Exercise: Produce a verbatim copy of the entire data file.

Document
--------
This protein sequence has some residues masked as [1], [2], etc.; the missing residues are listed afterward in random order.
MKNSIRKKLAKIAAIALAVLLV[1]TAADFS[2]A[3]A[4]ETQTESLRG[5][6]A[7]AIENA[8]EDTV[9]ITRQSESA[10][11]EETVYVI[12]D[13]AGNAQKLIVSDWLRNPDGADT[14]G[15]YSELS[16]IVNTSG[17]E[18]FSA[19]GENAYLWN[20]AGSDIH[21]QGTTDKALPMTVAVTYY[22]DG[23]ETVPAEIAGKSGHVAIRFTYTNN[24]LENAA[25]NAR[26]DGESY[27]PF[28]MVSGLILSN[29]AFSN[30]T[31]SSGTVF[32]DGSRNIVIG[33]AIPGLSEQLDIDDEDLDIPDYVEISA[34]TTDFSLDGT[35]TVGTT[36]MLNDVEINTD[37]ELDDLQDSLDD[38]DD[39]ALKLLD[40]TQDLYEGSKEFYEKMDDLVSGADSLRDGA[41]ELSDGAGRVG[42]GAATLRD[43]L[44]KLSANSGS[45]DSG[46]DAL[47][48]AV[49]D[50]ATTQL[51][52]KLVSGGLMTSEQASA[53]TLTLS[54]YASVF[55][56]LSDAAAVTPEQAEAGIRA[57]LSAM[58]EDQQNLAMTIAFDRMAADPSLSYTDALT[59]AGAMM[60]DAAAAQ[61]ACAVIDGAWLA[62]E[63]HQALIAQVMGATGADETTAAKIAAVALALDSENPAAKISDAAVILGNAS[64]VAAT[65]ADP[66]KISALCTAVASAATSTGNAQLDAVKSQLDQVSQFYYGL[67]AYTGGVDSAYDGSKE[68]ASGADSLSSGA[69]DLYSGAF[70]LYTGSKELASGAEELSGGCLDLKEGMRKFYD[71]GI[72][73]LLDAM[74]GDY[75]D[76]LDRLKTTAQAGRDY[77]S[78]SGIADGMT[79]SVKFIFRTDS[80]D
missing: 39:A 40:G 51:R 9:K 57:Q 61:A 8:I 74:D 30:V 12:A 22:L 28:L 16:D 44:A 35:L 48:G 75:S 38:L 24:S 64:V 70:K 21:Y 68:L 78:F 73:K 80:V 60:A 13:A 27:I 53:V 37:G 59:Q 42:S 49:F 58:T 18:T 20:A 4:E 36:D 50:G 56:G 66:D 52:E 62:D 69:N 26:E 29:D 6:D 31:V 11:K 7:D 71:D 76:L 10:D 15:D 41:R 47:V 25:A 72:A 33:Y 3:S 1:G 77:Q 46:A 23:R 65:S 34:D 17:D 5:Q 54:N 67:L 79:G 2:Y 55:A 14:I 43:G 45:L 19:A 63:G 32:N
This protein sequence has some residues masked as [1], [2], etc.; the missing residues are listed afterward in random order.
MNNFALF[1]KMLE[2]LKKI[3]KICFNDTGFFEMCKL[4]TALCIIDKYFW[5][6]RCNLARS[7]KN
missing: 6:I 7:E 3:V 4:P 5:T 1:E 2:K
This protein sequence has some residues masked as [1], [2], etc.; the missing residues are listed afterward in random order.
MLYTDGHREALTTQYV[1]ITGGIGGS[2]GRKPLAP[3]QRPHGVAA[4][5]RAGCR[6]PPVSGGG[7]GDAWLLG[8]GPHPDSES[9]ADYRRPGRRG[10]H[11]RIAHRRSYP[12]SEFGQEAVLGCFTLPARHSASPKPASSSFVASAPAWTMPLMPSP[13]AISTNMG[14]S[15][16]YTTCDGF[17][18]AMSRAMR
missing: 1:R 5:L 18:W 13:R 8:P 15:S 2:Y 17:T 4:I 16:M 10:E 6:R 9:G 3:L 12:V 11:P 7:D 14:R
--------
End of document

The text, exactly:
This protein sequence has some residues masked as [1], [2], etc.; the missing residues are listed afterward in random order.
MKNSIRKKLAKIAAIALAVLLV[1]TAADFS[2]A[3]A[4]ETQTESLRG[5][6]A[7]AIENA[8]EDTV[9]ITRQSESA[10][11]EETVYVI[12]D[13]AGNAQKLIVSDWLRNPDGADT[14]G[15]YSELS[16]IVNTSG[17]E[18]FSA[19]GENAYLWN[20]AGSDIH[21]QGTTDKALPMTVAVTYY[22]DG[23]ETVPAEIAGKSGHVAIRFTYTNN[24]LENAA[25]NAR[26]DGESY[27]PF[28]MVSGLILSN[29]AFSN[30]T[31]SSGTVF[32]DGSRNIVIG[33]AIPGLSEQLDIDDEDLDIPDYVEISA[34]TTDFSLDGT[35]TVGTT[36]MLNDVEINTD[37]ELDDLQDSLDD[38]DD[39]ALKLLD[40]TQDLYEGSKEFYEKMDDLVSGADSLRDGA[41]ELSDGAGRVG[42]GAATLRD[43]L[44]KLSANSGS[45]DSG[46]DAL[47][48]AV[49]D[50]ATTQL[51][52]KLVSGGLMTSEQASA[53]TLTLS[54]YASVF[55][56]LSDAAAVTPEQAEAGIRA[57]LSAM[58]EDQQNLAMTIAFDRMAADPSLSYTDALT[59]AGAMM[60]DAAAAQ[61]ACAVIDGAWLA[62]E[63]HQALIAQVMGATGADETTAAKIAAVALALDSENPAAKISDAAVILGNAS[64]VAAT[65]ADP[66]KISALCTAVASAATSTGNAQLDAVKSQLDQVSQFYYGL[67]AYTGGVDSAYDGSKE[68]ASGADSLSSGA[69]DLYSGAF[70]LYTGSKELASGAEELSGGCLDLKEGMRKFYD[71]GI[72][73]LLDAM[74]GDY[75]D[76]LDRLKTTAQAGRDY[77]S[78]SGIADGMT[79]SVKFIFRTDS[80]D
missing: 39:A 40:G 51:R 9:K 57:Q 61:A 8:I 74:D 30:V 12:A 22:L 28:L 16:D 44:A 35:L 48:G 75:S 38:L 24:S 64:V 70:K 21:Y 68:L 78:F 73:K 80:V 60:A 13:A 27:I 53:V 37:G 59:Q 42:S 49:F 58:T 18:T 20:A 4:E 36:D 50:G 56:G 66:D 52:E 62:D 69:N 26:E 29:D 6:D 31:V 11:K 7:D 71:D 76:L 10:D 15:D 41:R 47:V 25:A 72:A 33:Y 3:S 1:G 77:Q 46:A 23:R 65:S 34:D 17:D 5:Q 54:N 67:L 79:G 2:Y 55:A 14:I 43:G 45:L 19:A 63:G 32:N
This protein sequence has some residues masked as [1], [2], etc.; the missing residues are listed afterward in random order.
MNNFALF[1]KMLE[2]LKKI[3]KICFNDTGFFEMCKL[4]TALCIIDKYFW[5][6]RCNLARS[7]KN
missing: 6:I 7:E 3:V 4:P 5:T 1:E 2:K
This protein sequence has some residues masked as [1], [2], etc.; the missing residues are listed afterward in random order.
MLYTDGHREALTTQYV[1]ITGGIGGS[2]GRKPLAP[3]QRPHGVAA[4][5]RAGCR[6]PPVSGGG[7]GDAWLLG[8]GPHPDSES[9]ADYRRPGRRG[10]H[11]RIAHRRSYP[12]SEFGQEAVLGCFTLPARHSASPKPASSSFVASAPAWTMPLMPSP[13]AISTNMG[14]S[15][16]YTTCDGF[17][18]AMSRAMR
missing: 1:R 5:L 18:W 13:R 8:P 15:S 2:Y 17:T 4:I 16:M 10:E 6:R 9:G 3:L 12:V 11:P 7:D 14:R